Kids boat for use with a Featherweight MKII

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Horsley-Anarak
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Re: Kids boat for use with a Featherweight MKII

Post by Horsley-Anarak »

I am sure it would scale up well.

Pop round and I will give you the offsets. :D

I will look at it and try and sort out a PDF.


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Re: Kids boat for use with a Featherweight MKII

Post by Horsley-Anarak »

It was whilst sitting on the beach at Studland last year that I thought using a car top boat with a seagull would be better than making sandcastles.

Last weekend 3 days of sea trials proved that this little boat is great to use on the sea.

Image

We caught 1 Bass, 4 Mackerel (number one son did not manage to get them in the boat :cry: ), 2 Pollock and tested it almost to its limits. When we were out beyond Old harry about 2miles from the beach, the 3 foot swell did prove quite exciting (we had VHF).

It handled it well even the wash from the ferries that were going into Poole Harbour did not cause much of a problem.

Image

This picture was day three, which was the calmest day.

The best loading was one adult and one child, we also tried two adults and two children. This still left plenty of freeboard, but did not handle the waves so well.

We also were able to tow the kids around on their body boards, which they thought was great.

I think that this boat is a great cheap way to get on the water Seagull £35.00 (off ebay) and about £100 to build the boat.

We did look at some of the small boats that were in Studland bay, small inflatable with a modern 3.3hp on the back would cost you the best part of £2000.00.

Boating on a budget is possible, and a small reliable Featherweight is still fantastic value compared to modern Jap engines.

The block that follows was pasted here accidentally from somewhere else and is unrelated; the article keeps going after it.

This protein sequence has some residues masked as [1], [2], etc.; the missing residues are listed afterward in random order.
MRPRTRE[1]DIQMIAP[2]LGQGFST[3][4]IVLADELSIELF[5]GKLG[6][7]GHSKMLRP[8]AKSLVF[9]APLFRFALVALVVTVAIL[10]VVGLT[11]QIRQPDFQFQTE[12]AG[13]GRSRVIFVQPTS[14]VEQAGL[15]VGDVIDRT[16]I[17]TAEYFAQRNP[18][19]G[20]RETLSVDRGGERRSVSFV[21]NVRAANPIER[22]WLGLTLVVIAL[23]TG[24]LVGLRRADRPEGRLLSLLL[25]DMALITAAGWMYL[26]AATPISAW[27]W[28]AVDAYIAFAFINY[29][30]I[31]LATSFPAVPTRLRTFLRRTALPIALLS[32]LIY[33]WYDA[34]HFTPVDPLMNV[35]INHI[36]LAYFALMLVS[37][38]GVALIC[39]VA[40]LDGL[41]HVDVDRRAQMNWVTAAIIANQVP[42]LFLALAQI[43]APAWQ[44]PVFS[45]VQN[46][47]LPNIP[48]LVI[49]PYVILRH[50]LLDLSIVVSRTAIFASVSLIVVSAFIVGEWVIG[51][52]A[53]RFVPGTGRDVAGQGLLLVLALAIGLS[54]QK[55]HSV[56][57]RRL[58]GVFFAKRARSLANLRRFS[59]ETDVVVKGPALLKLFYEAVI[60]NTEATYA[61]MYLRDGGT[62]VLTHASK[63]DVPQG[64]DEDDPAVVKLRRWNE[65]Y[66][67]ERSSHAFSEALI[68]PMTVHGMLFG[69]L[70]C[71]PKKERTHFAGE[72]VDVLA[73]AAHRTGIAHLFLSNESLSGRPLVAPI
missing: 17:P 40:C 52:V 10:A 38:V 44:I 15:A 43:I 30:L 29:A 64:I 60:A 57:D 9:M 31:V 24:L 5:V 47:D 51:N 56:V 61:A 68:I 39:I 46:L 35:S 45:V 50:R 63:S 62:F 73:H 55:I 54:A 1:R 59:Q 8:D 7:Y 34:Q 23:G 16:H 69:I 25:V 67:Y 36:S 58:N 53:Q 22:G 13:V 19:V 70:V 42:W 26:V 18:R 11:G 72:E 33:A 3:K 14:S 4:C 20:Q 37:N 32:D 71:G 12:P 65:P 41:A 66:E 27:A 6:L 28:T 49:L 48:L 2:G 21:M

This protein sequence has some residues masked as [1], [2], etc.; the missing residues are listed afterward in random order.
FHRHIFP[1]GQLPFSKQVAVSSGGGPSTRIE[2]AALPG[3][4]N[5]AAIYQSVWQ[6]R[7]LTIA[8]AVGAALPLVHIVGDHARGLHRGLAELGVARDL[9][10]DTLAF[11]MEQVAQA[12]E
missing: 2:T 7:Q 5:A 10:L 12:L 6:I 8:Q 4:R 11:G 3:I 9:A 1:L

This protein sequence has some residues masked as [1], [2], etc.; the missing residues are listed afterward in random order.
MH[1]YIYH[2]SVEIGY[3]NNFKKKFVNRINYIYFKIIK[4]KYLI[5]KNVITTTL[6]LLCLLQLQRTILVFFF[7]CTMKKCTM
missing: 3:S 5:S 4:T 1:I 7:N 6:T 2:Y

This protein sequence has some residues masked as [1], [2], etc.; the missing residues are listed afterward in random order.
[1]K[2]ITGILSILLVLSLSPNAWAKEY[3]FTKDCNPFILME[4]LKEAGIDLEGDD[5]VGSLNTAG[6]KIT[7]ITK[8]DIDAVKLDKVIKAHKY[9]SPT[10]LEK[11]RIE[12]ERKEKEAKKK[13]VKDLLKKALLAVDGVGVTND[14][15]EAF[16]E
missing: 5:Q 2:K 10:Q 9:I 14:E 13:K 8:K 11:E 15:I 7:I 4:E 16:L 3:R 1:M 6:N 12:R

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Collector Inspector
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Re: Kids boat for use with a Featherweight MKII

Post by Collector Inspector »

What a wonderful time you must have had! Looks Mint!

Featherweight looks the real deal, especially boogie (Body) boards etc. Slow, but still "Boogie".

I just love the lines of the thing (Has it a name yet) and really if you could do the sums for bigger and let me know it will probably be the catalyst for me to actually clear some space and finally get down to making one. The style of construction will be best for me I reckon.

If slightly larger I can use heavier Anzani, Australian Riptide as well as my little love Featherweight. Also my Australian, to you guys "Oddities", as well.

Little classic Mate! You obviously enjoy life on your own terms, well done.

Regards

Bruce
A chicken is one egg's way of becoming others
Horsley-Anarak
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Re: Kids boat for use with a Featherweight MKII

Post by Horsley-Anarak »

And then there were two.
2.jpg
My sister inlaw wanted one for her birthday, three sheets of ply from Wickes and a bit of resin.

Now I just need to sort out a Featherweight for her.

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woodbutchergraham
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Re: Kids boat for use with a Featherweight MKII

Post by woodbutchergraham »

At this point I must make a comment. If you use the standard WBP far eastern plywood be extremely careful. Most importers are using wafer thin external veneers with a larger bulk core, and check for voids in this area. As for using Polyester resins obtain some styrene solution add about 5-10%to the mix this will thin out the resin and help wet out the ply for bonding. But to be honest you can’t fail with epoxy, yes it’s expensive and not easy to judge how much hardener (without pumps) but the bond and strength out way polyester by far. So I will leave it up to you. :D
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Re: Kids boat for use with a Featherweight MKII

Post by Horsley-Anarak »

Still a typical Forum, more talkers than do'ers. :!:

Please don't just try to squash the people that are doing it, In the last year there have been no more home built boats shown on this forum.

Don't worry about the possible short fall of polyester over epoxy, a cheap ply polyester boat will when not stored in the water last for many years.

If it proved to be half as good as epoxy then it is still plenty good enough.

If the boat lasts for 5-10 years then that is fine, when it is no longer viable make a better one.